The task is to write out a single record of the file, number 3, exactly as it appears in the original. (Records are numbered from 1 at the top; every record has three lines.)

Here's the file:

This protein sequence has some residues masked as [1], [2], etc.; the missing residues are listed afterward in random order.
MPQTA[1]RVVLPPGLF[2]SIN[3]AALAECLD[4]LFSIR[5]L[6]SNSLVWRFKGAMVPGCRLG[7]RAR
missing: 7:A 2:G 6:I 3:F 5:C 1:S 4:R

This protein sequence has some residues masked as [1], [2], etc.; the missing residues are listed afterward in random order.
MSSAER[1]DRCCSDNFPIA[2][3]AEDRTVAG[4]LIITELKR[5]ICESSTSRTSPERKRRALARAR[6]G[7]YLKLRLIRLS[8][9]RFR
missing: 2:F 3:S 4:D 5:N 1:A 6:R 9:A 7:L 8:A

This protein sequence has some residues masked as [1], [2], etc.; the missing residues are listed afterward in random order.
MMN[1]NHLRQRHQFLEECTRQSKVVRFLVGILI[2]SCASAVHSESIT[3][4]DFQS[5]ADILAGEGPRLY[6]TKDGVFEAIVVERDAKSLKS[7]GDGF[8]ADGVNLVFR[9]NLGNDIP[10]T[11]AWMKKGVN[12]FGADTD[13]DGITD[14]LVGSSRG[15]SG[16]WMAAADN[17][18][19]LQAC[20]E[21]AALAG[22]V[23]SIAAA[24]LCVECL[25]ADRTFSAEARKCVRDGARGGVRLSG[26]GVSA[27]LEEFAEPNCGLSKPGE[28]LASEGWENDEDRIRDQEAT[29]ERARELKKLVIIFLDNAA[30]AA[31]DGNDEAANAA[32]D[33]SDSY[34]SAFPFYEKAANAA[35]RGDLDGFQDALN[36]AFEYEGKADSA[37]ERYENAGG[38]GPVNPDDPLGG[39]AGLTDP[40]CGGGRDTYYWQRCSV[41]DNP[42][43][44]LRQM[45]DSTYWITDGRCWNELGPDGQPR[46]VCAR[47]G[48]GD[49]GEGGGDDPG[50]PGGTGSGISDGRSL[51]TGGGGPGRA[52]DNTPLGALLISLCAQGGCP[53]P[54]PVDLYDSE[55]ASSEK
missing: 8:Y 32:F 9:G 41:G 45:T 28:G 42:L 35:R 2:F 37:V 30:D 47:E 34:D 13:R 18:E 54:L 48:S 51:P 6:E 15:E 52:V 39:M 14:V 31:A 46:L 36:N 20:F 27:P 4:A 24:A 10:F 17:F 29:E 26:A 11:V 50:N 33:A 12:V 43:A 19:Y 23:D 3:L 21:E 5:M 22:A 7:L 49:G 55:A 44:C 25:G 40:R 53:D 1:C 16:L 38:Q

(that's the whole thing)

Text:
This protein sequence has some residues masked as [1], [2], etc.; the missing residues are listed afterward in random order.
MMN[1]NHLRQRHQFLEECTRQSKVVRFLVGILI[2]SCASAVHSESIT[3][4]DFQS[5]ADILAGEGPRLY[6]TKDGVFEAIVVERDAKSLKS[7]GDGF[8]ADGVNLVFR[9]NLGNDIP[10]T[11]AWMKKGVN[12]FGADTD[13]DGITD[14]LVGSSRG[15]SG[16]WMAAADN[17][18][19]LQAC[20]E[21]AALAG[22]V[23]SIAAA[24]LCVECL[25]ADRTFSAEARKCVRDGARGGVRLSG[26]GVSA[27]LEEFAEPNCGLSKPGE[28]LASEGWENDEDRIRDQEAT[29]ERARELKKLVIIFLDNAA[30]AA[31]DGNDEAANAA[32]D[33]SDSY[34]SAFPFYEKAANAA[35]RGDLDGFQDALN[36]AFEYEGKADSA[37]ERYENAGG[38]GPVNPDDPLGG[39]AGLTDP[40]CGGGRDTYYWQRCSV[41]DNP[42][43][44]LRQM[45]DSTYWITDGRCWNELGPDGQPR[46]VCAR[47]G[48]GD[49]GEGGGDDPG[50]PGGTGSGISDGRSL[51]TGGGGPGRA[52]DNTPLGALLISLCAQGGCP[53]P[54]PVDLYDSE[55]ASSEK
missing: 8:Y 32:F 9:G 41:G 45:T 28:G 42:L 35:R 2:F 37:V 30:D 47:E 34:D 13:R 18:E 54:L 48:S 51:P 6:E 15:E 52:V 39:M 14:V 31:A 46:L 36:N 20:F 27:P 4:A 24:A 10:F 17:F 29:E 26:A 11:V 50:N 33:A 12:V 43:A 19:Y 23:D 3:L 21:E 5:M 22:A 7:L 49:G 55:A 44:C 25:G 40:R 53:D 1:C 16:L 38:Q